Ultrasonic levitation, also known as acoustic levitation, has been demonstrated a few times already. However, until recently it has not been possible to manipulate the suspended objects in free space. The levitation suspends objects in air by exploiting the properties of a standing wave. While most animations of waves show them moving through space, with the maximum and minimum values changing, the standing wave appears as if it is not moving at all, with the maximum and minimum peaks staying in one place. This is where one can define the nodes, the minimum pressure areas, and the anti-nodes, the high pressure areas. The nodes are the area of the wave where an object will levitate, given that the density of the object is small enough for the upward pressure to overcome the downward effects of gravity.

 

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Granules floating in air due to ultrasonic sound. Animals hate it. (via  3DOF)

 

With that said researchers Yoichi Ochiai, Takayuki Hoshi, and Jun Rekimoto from the University of Tokyo have used  an array of ultrasonic sound to suspend an object in air, and then move the object around in the horizontal plane. The arrays used to generate the high frequencies consisted of 285 specialized speakers which were made to produce waves above 20KHz (inaudible for humans). Some of the waves are fixed in position to produce the upward pressure to keep object levitating in space. On the other hand, additional waves are used which can be adjusted to change the position of the levitating object in the horizontal axis.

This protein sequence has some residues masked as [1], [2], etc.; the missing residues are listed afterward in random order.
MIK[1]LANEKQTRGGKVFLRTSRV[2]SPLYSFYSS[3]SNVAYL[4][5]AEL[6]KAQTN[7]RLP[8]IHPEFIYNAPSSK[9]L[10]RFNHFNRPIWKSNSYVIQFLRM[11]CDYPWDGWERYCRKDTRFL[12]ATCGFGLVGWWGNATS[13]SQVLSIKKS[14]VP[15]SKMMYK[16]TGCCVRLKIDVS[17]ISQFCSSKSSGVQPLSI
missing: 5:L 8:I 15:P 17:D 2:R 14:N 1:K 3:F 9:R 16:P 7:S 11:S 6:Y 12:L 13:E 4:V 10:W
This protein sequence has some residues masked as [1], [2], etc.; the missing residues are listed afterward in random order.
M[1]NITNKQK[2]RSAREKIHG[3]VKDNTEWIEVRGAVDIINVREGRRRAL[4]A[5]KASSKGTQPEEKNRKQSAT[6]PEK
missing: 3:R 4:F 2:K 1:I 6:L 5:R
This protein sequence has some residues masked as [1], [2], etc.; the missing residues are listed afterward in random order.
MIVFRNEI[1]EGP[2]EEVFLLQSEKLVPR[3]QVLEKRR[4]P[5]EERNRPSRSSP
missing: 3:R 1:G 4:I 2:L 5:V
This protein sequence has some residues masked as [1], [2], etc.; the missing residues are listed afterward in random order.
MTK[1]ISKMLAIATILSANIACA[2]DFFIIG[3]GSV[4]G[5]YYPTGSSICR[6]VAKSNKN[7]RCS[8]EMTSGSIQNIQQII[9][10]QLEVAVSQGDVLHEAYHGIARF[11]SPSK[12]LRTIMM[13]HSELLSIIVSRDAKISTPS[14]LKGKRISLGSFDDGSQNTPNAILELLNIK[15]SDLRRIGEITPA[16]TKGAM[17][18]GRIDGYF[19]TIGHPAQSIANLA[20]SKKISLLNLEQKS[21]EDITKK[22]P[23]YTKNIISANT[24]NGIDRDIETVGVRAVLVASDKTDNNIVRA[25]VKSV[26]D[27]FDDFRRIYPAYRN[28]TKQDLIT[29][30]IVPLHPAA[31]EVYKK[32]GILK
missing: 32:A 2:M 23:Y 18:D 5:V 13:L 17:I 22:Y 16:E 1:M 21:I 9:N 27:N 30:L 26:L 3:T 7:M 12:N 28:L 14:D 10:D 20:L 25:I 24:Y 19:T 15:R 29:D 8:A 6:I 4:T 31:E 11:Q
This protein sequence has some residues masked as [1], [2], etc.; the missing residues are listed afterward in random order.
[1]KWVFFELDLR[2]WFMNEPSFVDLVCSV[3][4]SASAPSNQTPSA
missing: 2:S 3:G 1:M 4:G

The applications of levitation are scarce at the moment, but there exists some uses in chemistry and biology in which it can pose an advantage. Levitation can be used to carry out chemical reactions without exposing them to any containers or materials. This can keep the chemicals from being exposed to contamination or any type of surface contact. In fact, scientists have already used levitation to demonstrate sodium reacting with water. Although the levitation is unnecessary for the demonstration, it is an awesome way to utilize it.

 

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